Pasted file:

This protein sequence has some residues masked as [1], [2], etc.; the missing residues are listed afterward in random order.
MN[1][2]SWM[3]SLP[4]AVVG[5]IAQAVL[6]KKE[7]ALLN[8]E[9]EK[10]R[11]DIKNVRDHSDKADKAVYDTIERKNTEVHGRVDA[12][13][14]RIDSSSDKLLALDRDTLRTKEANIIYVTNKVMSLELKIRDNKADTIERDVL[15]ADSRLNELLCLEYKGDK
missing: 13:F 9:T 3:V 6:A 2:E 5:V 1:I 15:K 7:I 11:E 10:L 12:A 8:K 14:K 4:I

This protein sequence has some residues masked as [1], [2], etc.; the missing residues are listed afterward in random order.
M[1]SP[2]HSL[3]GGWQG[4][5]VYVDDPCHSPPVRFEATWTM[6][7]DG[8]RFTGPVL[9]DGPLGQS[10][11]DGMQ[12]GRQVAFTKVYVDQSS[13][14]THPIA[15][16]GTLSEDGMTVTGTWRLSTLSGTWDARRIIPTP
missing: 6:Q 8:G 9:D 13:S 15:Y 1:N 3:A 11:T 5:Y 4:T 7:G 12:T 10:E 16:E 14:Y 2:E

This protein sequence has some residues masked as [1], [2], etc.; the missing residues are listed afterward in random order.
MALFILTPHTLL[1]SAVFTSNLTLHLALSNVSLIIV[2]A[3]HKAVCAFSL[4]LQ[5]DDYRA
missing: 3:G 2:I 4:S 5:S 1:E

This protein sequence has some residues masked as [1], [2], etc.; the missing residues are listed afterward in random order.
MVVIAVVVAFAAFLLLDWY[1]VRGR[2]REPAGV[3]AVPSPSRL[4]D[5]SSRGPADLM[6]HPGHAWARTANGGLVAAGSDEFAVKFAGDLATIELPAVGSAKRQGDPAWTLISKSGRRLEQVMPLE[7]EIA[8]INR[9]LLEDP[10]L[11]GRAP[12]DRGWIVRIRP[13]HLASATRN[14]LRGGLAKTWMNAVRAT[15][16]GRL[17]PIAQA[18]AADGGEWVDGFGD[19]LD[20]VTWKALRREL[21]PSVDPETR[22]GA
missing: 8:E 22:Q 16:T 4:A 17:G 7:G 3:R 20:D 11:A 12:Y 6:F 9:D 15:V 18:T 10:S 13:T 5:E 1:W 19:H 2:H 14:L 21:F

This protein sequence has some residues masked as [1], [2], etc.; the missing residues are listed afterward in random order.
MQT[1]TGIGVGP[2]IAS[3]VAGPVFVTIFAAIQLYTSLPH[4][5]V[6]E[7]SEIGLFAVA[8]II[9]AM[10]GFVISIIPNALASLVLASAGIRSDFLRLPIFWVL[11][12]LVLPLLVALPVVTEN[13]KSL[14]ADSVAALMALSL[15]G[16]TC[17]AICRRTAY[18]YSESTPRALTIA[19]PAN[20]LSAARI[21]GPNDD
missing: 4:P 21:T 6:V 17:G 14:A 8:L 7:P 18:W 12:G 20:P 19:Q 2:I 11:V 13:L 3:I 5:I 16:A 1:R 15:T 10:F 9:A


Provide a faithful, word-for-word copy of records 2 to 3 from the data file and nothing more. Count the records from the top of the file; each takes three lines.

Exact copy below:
This protein sequence has some residues masked as [1], [2], etc.; the missing residues are listed afterward in random order.
M[1]SP[2]HSL[3]GGWQG[4][5]VYVDDPCHSPPVRFEATWTM[6][7]DG[8]RFTGPVL[9]DGPLGQS[10][11]DGMQ[12]GRQVAFTKVYVDQSS[13][14]THPIA[15][16]GTLSEDGMTVTGTWRLSTLSGTWDARRIIPTP
missing: 6:Q 8:G 9:D 13:S 15:Y 1:N 3:A 11:T 5:Y 4:T 7:G 12:T 10:E 16:E 14:Y 2:E

This protein sequence has some residues masked as [1], [2], etc.; the missing residues are listed afterward in random order.
MALFILTPHTLL[1]SAVFTSNLTLHLALSNVSLIIV[2]A[3]HKAVCAFSL[4]LQ[5]DDYRA
missing: 3:G 2:I 4:S 5:S 1:E